• Reporters should address all 5Ws and H. Training materials and checklists in the staff manual also should address helping readers understand what the information means and why it’s significant.
  • Part of the process may including asking members with no prior knowledge of a story to give feedback before publication or airing on whether the information provided is clear and paints a full picture of what is happening.
  • The staff manual should include material about how to solicit feedback from readers about what kinds of stories, details or information they need in order to better understand current events and make content salient.
  • Student media staffs should label analysis and opinion content so readers understand these are not objective news pieces.



Good stories provide context, American Press Institute

Informing the news: The need for knowledge-based reporting, Journalists’ Resource

The newsonomics of how and why, Nieman Lab

Journalism’s Moral Responsibility: Three Questions, Poynter

10 essential principles from The Elements of Journalism, American Press Institute

“Context” is the new flavor for journalism, The Pomo Blog

Fast-Paced Journalism’s Neglect of Nuance and Context, Nieman Report

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How much information is enough for a story? An ethics lesson

Posted by on Sep 4, 2014 in Blog, Ethical Issues, Law and Ethics, Legal issues, News, Scholastic Journalism, Teaching, Visual Reporting | 0 comments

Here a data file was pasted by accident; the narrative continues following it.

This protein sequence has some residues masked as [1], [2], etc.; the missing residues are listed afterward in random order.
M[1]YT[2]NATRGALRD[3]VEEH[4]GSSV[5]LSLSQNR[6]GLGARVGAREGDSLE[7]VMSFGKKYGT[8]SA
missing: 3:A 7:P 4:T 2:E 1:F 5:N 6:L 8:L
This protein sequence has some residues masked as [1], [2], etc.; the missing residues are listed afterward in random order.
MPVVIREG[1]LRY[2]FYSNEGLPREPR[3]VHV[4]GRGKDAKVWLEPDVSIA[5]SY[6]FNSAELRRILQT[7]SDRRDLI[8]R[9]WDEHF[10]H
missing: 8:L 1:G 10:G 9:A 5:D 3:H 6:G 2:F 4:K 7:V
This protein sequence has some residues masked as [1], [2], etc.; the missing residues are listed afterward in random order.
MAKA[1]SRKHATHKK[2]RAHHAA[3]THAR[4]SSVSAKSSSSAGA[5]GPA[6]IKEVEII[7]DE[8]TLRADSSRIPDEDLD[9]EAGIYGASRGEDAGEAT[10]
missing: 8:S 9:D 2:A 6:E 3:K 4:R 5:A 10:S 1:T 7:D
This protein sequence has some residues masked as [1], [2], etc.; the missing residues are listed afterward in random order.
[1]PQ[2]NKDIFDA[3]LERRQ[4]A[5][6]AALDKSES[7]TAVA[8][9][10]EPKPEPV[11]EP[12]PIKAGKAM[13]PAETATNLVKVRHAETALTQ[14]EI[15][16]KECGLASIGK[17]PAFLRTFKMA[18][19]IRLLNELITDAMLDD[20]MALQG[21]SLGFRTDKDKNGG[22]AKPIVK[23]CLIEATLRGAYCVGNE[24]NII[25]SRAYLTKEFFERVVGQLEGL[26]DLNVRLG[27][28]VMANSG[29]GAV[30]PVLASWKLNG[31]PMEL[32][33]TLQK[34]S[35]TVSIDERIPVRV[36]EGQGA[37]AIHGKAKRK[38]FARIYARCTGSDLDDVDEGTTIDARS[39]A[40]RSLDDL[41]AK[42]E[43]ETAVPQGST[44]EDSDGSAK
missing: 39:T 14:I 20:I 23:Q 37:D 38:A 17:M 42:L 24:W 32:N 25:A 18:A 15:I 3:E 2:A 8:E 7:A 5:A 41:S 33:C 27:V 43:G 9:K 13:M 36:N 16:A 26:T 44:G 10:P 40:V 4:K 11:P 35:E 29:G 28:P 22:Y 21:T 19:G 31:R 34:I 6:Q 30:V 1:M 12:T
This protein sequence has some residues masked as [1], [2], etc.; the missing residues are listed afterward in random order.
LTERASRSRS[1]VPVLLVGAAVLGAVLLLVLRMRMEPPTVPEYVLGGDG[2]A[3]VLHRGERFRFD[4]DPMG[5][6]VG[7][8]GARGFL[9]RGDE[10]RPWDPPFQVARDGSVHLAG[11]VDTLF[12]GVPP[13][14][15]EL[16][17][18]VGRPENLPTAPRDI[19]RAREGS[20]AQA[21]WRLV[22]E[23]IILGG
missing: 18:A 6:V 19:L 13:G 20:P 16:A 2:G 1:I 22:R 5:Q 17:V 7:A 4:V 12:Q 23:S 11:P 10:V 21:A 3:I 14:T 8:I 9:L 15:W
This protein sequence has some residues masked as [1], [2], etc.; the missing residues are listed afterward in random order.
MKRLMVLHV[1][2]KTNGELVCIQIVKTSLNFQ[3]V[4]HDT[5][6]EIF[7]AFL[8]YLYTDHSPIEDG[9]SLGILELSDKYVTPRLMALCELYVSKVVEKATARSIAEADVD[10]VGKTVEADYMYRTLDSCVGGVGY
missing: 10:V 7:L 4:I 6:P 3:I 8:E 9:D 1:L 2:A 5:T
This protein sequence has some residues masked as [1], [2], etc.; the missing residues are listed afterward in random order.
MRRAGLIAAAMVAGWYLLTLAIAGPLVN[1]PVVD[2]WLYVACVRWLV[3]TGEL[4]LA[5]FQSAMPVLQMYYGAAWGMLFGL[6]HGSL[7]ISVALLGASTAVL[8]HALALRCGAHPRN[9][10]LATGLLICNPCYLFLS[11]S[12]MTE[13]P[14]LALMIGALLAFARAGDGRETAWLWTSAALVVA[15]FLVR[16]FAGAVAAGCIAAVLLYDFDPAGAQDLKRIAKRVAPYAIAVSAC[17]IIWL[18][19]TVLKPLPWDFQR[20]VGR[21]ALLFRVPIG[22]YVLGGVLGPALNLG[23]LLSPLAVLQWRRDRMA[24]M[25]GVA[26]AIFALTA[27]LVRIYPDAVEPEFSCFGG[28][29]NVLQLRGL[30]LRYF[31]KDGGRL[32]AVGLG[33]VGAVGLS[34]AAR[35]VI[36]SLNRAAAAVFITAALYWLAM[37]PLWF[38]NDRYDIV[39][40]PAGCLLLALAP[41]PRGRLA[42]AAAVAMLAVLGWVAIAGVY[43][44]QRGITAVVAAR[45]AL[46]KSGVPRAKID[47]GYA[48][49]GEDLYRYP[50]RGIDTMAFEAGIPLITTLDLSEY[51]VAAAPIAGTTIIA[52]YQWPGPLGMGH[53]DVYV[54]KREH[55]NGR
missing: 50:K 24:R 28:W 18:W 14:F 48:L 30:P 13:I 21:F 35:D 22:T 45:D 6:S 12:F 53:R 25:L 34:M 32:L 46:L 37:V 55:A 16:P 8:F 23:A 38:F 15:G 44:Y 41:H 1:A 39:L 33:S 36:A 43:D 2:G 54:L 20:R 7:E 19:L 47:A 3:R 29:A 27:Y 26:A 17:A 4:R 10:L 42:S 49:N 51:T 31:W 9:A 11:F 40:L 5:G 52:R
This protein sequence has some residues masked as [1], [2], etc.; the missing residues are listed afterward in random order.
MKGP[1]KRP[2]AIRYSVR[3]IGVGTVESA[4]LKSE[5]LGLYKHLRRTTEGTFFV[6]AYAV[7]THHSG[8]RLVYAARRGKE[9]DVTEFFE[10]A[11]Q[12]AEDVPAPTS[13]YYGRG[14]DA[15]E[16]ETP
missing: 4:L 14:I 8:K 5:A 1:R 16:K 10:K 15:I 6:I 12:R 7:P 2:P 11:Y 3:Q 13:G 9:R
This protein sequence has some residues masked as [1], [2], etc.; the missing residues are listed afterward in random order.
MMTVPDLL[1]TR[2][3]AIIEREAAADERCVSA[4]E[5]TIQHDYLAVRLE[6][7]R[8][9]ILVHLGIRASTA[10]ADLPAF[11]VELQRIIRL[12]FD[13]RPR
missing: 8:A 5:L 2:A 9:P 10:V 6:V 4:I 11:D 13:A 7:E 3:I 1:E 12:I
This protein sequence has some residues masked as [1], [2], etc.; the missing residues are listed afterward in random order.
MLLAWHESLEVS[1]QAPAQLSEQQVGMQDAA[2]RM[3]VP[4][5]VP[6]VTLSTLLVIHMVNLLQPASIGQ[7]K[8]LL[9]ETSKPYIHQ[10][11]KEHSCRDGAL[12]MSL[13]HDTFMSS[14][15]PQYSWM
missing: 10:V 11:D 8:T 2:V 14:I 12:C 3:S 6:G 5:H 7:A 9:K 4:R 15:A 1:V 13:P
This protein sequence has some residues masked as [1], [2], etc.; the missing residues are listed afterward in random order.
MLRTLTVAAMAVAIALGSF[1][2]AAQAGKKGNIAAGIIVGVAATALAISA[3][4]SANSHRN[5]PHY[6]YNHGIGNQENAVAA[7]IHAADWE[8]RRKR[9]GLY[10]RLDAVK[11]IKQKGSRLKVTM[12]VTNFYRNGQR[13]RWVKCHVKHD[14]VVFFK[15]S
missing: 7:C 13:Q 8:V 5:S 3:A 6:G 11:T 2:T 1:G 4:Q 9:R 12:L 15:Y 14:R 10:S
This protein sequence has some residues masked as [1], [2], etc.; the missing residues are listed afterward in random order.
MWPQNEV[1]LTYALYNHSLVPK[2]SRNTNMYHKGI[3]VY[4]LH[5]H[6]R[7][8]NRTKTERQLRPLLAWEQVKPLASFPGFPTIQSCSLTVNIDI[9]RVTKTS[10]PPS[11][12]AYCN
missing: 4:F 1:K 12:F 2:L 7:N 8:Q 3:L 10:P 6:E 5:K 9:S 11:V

How much information is enough for a story?
by John Bowen
Students will explore the following questions: What makes a good headline? What makes a good infographic? What makes a good multimedia package? Is the practice of “All you need to know about X” bad for journalism? In working on those questions, students will also work on formulating corrections for weak practices. They will also work toward forming defenses of stronger processes and policies. One way or another, students will decide the kind of policy they would develop to create an effective and credible news practice. This could involve guidelines or policy for the staff manual.

• Students will read and be able to critique an article about coverage cliches
• Students will examine the role coverage cliches play in the media
• Students will draft a policy or guidelines about using this type coverage in their media

Common Core State Standards
Integrate and evaluate multiple sources of information presented in different media or formats (e.g., visually, quantitatively) as well as in words in order to address a question or solve a problem
Cite strong and thorough textual evidence to support analysis of what the text says explicitly as well as inferences drawn from the text, including determining where the text leaves matters uncertain
Determine the central ideas or information of a primary or secondary source; provide an accurate summary that makes clear the relationships among the key details and ideas
Use technology, including the Internet, to produce and publish writing and to interact and collaborate with others

150 minutes

Materials / resources
• The absolute worst cliche online today

Lesson step-by-step
Day 1
1. Background — 15 minutes
Have students read the article,The absolute worst cliché online today. Ask students to either highlight or underline important aspects of the article.